‘It’ in ‘where has it gone, the radiance and the laughter?’ is not incorrect, but they would be clearer at least grammatically, insofar as the question refers to two things. ‘Coruscating’ is a nice word and makes for a nice epithet modifying ‘years.’ The depiction of the blind as void of radiance and laughter seems fraught to me, as deaf to both what is sensitive and what is true to the experience of blind people. Surely there may be some tragic truth in it, but to say it so starkly and unqualified seems reductive, and thus undermines any authority or credibility that the narrator has.

If I were to be pernickety, I would say this line falls below the standard of those that came above it in the poem.
It's little that I have, but what comes after?
In the first place, I prefer to avoid contractions as a matter of personal taste; and in the second place, the circumlocution had me wonder if it would not be better to simply say I have little. I appreciate the word-choice of ‘nameless’ in ‘I am a prey to nameless hopes and fears.’ But ‘prey ’ strikes me as taking a myopic view of the woe of the blind condition, not to mention a melodramatic one.
Likewise for this line:
The inconsistencies just grow and grow.
However hard to come by and hard to do to avail, I do love a good inversion when one appears. That said, the one at the end of the last stanza gave me pause: There is no apparent reason why the author should invert ‘wild forest’ save that of rhyme; the which is too loud and apparent.

I enjoyed the first two stanzas foremost and found little if anything at fault; indeed, the simile at the end of the first is sublime. As for the rest, the excellence of the music is not sufficient to rescue the oversimplicity of the depiction of the blind experience. In other words, my objection remains about the easy depiction of the blind as debarred, irrevocably debarred from all laughter.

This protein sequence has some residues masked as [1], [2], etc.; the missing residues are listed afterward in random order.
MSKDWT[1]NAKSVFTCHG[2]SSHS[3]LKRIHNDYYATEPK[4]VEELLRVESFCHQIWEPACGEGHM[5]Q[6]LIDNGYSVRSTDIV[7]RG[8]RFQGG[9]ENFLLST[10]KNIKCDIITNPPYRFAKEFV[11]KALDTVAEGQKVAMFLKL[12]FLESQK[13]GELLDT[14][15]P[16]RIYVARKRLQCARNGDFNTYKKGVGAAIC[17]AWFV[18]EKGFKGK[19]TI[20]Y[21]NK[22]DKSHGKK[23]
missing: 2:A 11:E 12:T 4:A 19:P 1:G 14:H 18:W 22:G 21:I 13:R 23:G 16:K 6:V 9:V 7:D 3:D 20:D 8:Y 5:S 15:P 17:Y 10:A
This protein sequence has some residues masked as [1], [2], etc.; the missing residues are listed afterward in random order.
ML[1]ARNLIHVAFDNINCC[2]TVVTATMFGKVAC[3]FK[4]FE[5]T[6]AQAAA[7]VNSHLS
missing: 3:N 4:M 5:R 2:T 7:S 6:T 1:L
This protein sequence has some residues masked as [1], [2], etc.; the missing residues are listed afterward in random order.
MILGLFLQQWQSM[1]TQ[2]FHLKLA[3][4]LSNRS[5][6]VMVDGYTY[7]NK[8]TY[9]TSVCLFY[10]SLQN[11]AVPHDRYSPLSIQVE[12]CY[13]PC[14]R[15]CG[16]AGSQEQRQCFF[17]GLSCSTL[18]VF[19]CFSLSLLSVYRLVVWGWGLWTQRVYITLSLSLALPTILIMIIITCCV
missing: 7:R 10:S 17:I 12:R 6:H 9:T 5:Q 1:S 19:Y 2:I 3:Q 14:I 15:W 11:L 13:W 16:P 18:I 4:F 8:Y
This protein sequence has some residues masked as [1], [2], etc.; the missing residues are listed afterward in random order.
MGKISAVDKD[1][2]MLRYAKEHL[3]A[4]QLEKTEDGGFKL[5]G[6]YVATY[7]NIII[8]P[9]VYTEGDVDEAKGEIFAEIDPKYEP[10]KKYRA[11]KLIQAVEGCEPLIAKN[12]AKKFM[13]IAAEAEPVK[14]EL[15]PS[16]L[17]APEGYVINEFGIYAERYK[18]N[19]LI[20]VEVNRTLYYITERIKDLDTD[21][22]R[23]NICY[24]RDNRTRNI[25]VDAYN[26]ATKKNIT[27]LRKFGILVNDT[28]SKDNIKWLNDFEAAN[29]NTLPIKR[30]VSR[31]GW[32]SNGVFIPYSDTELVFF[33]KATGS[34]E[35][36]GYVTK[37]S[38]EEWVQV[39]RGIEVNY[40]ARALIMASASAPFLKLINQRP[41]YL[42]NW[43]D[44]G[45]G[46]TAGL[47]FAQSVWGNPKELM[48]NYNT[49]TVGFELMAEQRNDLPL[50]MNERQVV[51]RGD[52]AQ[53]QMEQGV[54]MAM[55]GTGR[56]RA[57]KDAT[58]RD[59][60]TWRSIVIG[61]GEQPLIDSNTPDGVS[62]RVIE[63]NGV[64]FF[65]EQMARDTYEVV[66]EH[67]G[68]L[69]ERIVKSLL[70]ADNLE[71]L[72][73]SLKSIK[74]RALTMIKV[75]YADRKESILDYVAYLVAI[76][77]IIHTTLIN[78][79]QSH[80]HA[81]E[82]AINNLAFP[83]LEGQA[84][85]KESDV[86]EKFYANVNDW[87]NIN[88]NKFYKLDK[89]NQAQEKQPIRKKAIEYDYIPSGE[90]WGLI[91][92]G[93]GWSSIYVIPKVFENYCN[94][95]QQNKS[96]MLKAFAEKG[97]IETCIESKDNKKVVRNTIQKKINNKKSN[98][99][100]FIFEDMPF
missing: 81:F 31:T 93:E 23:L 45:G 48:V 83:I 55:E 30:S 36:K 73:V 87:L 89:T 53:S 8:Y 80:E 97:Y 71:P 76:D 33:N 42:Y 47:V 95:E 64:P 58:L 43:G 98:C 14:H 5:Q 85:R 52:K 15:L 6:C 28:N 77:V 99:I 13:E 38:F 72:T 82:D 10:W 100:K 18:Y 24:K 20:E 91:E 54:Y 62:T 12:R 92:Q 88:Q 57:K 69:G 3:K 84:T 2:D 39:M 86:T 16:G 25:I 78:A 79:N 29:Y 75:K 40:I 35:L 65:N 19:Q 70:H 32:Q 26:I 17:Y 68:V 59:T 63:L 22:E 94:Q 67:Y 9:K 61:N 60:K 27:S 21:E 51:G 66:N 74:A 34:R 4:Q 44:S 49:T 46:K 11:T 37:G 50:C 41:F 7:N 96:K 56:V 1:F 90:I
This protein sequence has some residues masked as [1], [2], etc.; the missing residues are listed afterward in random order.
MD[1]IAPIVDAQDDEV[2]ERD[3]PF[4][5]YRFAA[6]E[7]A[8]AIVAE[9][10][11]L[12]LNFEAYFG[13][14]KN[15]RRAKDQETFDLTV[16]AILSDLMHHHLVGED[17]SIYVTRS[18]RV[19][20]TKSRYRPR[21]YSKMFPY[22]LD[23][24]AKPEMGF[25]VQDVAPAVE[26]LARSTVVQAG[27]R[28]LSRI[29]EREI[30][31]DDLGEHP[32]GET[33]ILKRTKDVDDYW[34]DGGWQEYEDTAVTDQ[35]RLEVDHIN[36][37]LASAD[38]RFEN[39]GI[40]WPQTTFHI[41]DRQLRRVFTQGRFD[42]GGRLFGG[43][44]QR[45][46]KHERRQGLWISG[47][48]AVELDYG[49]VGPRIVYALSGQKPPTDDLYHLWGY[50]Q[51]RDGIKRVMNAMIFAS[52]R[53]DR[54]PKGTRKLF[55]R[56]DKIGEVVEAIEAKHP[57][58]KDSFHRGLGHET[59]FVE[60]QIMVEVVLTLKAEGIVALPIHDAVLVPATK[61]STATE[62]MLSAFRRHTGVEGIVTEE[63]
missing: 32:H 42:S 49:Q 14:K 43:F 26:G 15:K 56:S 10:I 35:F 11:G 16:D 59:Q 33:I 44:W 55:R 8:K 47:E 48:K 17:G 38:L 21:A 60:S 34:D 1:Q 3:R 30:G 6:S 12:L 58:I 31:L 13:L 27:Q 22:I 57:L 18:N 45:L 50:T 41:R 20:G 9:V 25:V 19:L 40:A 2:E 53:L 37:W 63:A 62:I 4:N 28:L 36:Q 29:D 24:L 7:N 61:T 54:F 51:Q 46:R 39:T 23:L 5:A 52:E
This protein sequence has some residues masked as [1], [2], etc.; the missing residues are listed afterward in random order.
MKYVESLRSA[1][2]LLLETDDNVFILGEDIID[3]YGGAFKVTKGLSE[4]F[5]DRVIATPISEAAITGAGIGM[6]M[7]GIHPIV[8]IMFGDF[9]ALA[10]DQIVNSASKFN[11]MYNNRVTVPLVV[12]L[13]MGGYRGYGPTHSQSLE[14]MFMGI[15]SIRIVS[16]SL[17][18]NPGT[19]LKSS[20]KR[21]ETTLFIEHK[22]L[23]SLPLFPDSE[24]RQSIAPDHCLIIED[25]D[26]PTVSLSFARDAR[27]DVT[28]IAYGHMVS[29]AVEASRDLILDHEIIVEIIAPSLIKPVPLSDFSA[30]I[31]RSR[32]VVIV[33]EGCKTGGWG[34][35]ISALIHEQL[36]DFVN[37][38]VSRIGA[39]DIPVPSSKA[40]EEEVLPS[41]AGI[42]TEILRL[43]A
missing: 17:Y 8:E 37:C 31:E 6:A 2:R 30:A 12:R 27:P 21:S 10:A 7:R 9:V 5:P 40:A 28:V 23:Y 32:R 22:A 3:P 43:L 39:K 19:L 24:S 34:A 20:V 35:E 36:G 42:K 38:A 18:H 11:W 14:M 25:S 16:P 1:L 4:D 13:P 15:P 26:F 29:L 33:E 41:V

Last edited by Erik Olson; 06-15-2018 at 11:39 AM.
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Old 06-16-2018, 01:49 PM
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R. S. Gwynn R. S. Gwynn is offline
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Wouldn't it be "Where have they gone . . ."? "Radiance and laughter" can't contend with "wine and roses."

I can suspend judgment on the first inversion, but not the one in the penultimate line, followed by a repeat of the first.

"Coruscating" is one of those words that sounds very different from what it means.

Last edited by R. S. Gwynn; 06-16-2018 at 01:53 PM.
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Old 06-24-2018, 05:19 AM
Perry James Perry James is offline
Join Date: Mar 2017
Location: Rhode Island
Posts: 91

I'm new to the forum, and for that reason I hate to make any negative comments. However, in this case I feel that the language is a little too grand and pretentious. Time/earth/oblivion -- concepts don't get any bigger than that. At least one image -- "ladies in a silk pavilion" -- sounds a little archaic. "Radiance and laughter" sounds grandiloquent, as does referring to yourself as metaphorically blind. In my experience, the greatest poetry finds deep meaning in ordinary circumstances, using ordinary language.

(I just realized that I've said negative things on two of your poems in the last day. I'm not singling you out. I'm new here, and I'm just going down the list and sharing my comments on the poems that I can relate to on some level. Sorry.)

Last edited by Perry James; 06-24-2018 at 08:27 AM.